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November

Bhugra is president-elect of the Royal College of Psychiatrists

NOVEMBER 27, 2007

Professor Dinesh Bhugra of the Institute of Psychiatry, at King's,  has been elected unopposed as the next President of the Royal College of Psychiatrists and will begin his term of office during the College’s Annual General Meeting on Wednesday 2 July 2008. 

He was nominated by the Central Executive Committee of the College for the Office of President at their meeting on 12 September 2007.

Professor Bhugra is Professor of Mental Health and Cultural Diversity at the Institute of Psychiatry, Kings College London, and Honorary Consultant at the South London and Maudsley Trust. He has been Dean of the Royal College of Psychiatrists since 2003.

His research interests include professionalism in psychiatry, decision-making by psychiatrists, depression, schizophrenia, pathways into psychiatric care, deliberate self-harm, primary care, cross-cultural psychiatry, spirituality, psychosexual medicine and diversity.

Professor Bhugra has published widely, including books on cultural psychiatry, management, and religion and psychiatry. In 2006, after receiving a Wellcome Trust grant, he wrote a book entitled ‘Mad Tales from Bollywood: Portrayal of Mental Illness in Conventional Hindi Cinema’.

Professor Bhugra has been active in the College since 1985, and has chaired the Collegiate Trainees Committee (1987); the Overseas Doctors Training Committee (1996-present); and the Faculty of General and Community Psychiatry (1997-2001).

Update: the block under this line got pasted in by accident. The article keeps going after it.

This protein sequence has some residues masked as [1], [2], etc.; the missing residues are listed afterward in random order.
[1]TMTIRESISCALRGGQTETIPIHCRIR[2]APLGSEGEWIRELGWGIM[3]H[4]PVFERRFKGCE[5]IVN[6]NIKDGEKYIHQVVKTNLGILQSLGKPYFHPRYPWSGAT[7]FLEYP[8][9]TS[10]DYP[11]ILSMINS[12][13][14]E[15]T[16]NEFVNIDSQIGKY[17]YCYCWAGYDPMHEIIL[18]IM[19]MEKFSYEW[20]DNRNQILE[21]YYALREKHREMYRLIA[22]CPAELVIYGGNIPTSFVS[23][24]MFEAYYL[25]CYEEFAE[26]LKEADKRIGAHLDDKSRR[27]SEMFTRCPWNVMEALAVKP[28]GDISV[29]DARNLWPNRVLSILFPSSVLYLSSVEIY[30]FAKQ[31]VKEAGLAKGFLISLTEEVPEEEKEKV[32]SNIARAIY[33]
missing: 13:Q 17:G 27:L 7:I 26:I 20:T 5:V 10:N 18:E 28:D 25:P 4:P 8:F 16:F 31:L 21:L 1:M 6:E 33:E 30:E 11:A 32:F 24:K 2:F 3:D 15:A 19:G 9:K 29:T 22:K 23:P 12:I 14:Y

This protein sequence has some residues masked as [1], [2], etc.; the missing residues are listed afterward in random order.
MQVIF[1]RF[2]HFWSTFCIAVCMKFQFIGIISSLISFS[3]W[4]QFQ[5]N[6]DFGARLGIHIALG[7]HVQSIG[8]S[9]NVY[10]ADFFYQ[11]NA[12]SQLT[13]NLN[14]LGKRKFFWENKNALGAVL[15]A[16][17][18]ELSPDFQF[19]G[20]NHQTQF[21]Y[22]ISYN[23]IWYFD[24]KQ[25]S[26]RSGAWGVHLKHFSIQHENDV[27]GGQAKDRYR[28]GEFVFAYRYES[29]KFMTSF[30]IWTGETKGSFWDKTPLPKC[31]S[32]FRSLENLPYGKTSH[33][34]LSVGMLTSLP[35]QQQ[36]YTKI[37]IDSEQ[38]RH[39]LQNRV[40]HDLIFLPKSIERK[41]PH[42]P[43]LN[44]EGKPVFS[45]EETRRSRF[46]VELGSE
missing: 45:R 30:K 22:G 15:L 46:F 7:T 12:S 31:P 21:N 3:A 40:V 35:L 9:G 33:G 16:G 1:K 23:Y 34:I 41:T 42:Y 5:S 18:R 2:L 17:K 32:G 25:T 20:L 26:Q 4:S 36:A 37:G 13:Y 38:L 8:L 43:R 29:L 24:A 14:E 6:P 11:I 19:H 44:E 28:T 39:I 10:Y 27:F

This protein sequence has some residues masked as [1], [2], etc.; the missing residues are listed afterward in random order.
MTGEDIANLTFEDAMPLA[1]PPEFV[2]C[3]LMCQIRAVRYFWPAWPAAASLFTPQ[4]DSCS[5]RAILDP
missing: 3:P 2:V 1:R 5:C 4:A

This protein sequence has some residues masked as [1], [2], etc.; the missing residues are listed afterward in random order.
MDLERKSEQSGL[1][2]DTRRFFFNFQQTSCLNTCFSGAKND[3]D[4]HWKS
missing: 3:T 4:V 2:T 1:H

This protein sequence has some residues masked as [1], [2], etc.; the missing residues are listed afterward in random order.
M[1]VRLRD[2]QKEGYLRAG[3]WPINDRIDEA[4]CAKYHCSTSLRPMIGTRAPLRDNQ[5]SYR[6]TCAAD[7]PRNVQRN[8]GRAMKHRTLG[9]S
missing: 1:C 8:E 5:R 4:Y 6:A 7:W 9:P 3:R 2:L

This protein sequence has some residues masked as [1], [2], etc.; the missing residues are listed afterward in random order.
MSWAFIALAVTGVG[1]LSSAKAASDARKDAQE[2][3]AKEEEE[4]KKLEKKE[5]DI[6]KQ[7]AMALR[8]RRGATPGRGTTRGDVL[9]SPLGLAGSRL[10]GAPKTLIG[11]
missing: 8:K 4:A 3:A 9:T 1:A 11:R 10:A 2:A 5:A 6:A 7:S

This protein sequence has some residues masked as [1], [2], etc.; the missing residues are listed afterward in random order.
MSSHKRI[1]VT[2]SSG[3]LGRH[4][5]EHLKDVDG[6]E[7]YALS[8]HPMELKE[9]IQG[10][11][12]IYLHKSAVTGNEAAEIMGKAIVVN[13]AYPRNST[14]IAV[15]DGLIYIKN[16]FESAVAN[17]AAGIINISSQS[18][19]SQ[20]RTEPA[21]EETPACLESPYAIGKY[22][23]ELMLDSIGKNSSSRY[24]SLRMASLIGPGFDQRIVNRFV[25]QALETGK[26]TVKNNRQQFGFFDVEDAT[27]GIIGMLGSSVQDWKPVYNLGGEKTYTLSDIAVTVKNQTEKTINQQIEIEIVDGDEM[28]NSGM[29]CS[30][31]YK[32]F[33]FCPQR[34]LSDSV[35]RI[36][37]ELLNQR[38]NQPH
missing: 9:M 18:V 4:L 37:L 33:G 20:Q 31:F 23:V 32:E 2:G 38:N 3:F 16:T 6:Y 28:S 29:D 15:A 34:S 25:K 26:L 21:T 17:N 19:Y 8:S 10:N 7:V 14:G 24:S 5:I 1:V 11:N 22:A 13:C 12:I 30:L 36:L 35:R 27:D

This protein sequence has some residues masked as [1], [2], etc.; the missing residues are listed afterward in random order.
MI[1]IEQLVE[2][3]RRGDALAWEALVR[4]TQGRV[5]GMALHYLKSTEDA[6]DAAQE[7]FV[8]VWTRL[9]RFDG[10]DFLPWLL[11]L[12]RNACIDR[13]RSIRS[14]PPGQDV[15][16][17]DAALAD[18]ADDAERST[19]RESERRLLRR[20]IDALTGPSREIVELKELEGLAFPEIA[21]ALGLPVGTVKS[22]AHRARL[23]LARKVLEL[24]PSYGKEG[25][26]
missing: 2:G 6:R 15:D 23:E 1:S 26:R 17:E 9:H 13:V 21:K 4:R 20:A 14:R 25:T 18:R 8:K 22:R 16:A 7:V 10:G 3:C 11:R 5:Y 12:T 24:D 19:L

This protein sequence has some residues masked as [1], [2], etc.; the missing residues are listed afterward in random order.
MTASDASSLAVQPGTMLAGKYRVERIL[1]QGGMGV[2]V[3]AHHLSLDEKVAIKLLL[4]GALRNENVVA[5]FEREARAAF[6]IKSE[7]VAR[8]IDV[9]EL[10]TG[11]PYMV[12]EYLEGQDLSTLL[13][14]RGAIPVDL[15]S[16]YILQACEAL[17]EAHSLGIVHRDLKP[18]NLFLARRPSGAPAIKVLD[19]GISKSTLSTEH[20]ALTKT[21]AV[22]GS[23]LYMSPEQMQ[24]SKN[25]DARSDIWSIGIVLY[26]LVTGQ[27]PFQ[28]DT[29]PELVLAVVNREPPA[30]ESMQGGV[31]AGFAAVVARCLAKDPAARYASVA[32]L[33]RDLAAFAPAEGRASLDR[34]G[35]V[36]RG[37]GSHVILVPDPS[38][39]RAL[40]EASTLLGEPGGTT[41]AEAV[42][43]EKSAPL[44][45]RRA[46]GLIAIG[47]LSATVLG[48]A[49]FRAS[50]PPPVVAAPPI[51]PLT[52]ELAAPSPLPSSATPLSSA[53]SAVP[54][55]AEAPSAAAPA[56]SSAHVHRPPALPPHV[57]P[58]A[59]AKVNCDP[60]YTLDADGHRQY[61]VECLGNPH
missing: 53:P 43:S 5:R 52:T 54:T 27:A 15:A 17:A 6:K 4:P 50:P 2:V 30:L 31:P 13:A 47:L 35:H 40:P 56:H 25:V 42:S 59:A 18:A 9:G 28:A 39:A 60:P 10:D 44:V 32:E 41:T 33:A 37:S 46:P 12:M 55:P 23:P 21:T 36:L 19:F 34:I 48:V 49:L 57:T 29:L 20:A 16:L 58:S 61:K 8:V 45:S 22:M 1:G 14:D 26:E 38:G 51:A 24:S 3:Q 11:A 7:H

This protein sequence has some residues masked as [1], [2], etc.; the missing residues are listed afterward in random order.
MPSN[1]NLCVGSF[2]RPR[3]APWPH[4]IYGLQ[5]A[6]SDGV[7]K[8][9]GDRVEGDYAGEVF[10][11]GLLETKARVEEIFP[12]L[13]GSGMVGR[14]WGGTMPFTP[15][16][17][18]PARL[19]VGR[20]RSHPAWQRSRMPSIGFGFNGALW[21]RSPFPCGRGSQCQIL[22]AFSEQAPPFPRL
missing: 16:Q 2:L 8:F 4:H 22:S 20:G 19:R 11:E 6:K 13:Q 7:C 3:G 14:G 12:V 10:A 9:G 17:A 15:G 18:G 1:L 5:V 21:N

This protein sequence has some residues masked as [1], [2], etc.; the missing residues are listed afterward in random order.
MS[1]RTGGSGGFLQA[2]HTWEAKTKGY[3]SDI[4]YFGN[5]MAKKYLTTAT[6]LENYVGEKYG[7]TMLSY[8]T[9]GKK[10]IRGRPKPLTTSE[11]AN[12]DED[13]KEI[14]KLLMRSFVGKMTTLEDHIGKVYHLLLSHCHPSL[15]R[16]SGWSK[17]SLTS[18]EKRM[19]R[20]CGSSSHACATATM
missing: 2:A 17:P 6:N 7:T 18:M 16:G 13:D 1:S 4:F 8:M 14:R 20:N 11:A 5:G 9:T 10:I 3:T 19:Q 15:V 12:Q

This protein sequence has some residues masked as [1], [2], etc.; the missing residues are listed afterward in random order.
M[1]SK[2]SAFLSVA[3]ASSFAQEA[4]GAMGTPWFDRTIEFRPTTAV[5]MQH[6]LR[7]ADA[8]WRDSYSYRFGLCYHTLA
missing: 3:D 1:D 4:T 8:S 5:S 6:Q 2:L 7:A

“It is an honour and a privilege to be elected to the Presidency of the Royal College of Psychiatrists,” said Prof. Bhugra. “I am particularly pleased to have received such overwhelming support from the members and fellows of the College.

“From my arrival in Cork nearly three decades ago, my journey through clinical and academic services in Leicester, Eastbourne, Guy’s and the Institute of Psychiatry at the Maudsley in London has been thoroughly enjoyable. 

“My medical training was at the Armed Forces Medical College in Pune in India, and my psychiatric training here in the UK.  After gaining clinical experience, I have devoted much time to training.  As a result, the links between service development, standards of healthcare delivery and research have been my passion.

“I believe that the profession of psychiatry must be at the core of all medical care, ensuring that psychiatrists meet the mental health needs of all patients.  The medical profession is at a crossroads, with serious threats to professionalism. 

“The role and identity of psychiatrists must be strengthened, and the College must take a lead in defining professionalism for the 21st century.  Most importantly, maintaining good standards for delivery of psychiatric services, and aspiring to top quality services that psychiatrists themselves will be willing to use, is the paramount challenge for the profession. 

“I will work with key stakeholders to achieve this, including patients, carers, mental health professionals, the voluntary sector, and primary care.”

Professor Bhugra’s priorities are to:
1. review psychiatry’s contract with society through a re-evaluation of professionalism;
2. ensure that the College is relevant to its members by rewarding excellence, consultation and participation, and raising standards for practice and services;
3. support and represent the membership and trainees through changing times;
4. build stronger links with stakeholders;
5. build on existing links with the international community.
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